A Primer On Net Operations

Why do we have nets?

A major strength of Amateur radio is the ability to share information in a group setting where one person talks and the others monitor and copy traffic. This ability gives flexibility in an emergency or routine situation to relay information. However, if the traffic is not organized and following a set of protocols the positive aspects of the system give way to failure with chaos and disorganization.

During an emergency communication situation, a high volume of disorganized messages can quickly turn to an overloaded communication system into a disaster of its own. To prevent this amateur radio has a set of protocols call a "network" or short a "net" The mission of a net is to move traffic as efficiently and accurately as possible.

The net manager is the person in charge of a net, but is most often not the person running the net, that is reserved to the Net Control Station or NCS, who may be assisted by an Assistant Net Control Station or ANCS. These positions will rotate through personnel as shifts change. The net manager may be in charge of several nets.

The role of the NCS is to direct the net, control traffic, and determine priority traffic, and provide organization to what is normally a chaotic event. The NCS is not only responsible for the direction of traffic but also responsible for the health and welfare of the operators in the net. This is why it is important to not leave the net until permission to do so. There may be net liaisons who has the responsibility to move traffic from one net to another. Ideally, the NCS has assistants and scribes keeping coordinated information.

Type of Nets

Open informal nets - During an emergency, there is minimal central control by a Net Control Station. This net allows station to station contact. This is not a rag chew frequency but a chance to coordinate traffic that only relates to two stations. If you do not have the ability to monitor both the primary net and the informal net you will need to ask permission of NCS to temporarily move frequency. Then when done, move back to the primary net and notify net control you are back on frequency. Inversely, if you have station to station traffic you can request net control to ask the other station to move to the informal net to pass traffic.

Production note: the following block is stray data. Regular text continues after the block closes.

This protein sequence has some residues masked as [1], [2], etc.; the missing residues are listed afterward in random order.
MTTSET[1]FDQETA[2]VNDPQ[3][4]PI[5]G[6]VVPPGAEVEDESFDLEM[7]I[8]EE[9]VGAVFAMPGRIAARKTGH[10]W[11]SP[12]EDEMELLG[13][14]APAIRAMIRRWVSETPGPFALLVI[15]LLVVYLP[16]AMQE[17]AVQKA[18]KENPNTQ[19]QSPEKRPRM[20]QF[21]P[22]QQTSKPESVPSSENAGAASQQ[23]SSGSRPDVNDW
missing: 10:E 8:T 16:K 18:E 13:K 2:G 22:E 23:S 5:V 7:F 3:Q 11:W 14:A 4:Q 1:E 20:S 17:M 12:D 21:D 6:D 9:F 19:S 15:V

Directed Formal Nets - A directed emergency net is created whenever large number of stations are participating. Directed nets are preferable since the traffic can be coordinated and prioritized. In a directed net stations cannot "break into" or interrupt the net. They listen and wait to ask permission to pass traffic. Directed nets may use "tactical" call signs versus FCC issued call signs to aid in shift changes.

Net Missions

Traffic Net - Handles formatted written messages between served agency locations or between other nets. Messages to or from outside the immediate area may be handled by a Section-level net, and depending on the distances involved, Regional Nets and Area Nets may be employed to get traffic out to functioning phone and internet locations. These nets may be voice or digital as needed.

Resource Net - This net is used for new operators to check in and await assignment, or asking for relief or reassignment. A resource net may also be used to locate needed equipment, or operators with specific skills. Several different resource nets may be utilized depending on the size of the event.

Tactical Net - There may be one or many of these nets. These nets handle the primary on-site emergency communication between served agencies. There may be "sub nets" created to handle specific types of traffic during high volume emergency situations.

Information Net - An information net might be used to make regular announcements, disseminate official bulletins or answer general questions.

Health and Welfare Nets - These nets usually handle messages between concerned friends, families, and persons in the disaster area. Most H&W nets will be on HF bands, but local "feeder" UHF & VHF nets may be needed.

Organization of Nets

You may ask why there is no formal organization of nets prepared for an emergency situation. The answer is until the emergency is known, the needed nets are then known and can be organized. As the situation develops, new nets can be created, and as the situation resolves itself nets can be closed or consolidated.

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References

ARES Field Resource Manual & ARES Manual

The ARRL Introduction to Emergency Communications Course

Net Control Station Training Manual

IARU Emergency Telecommunications Guide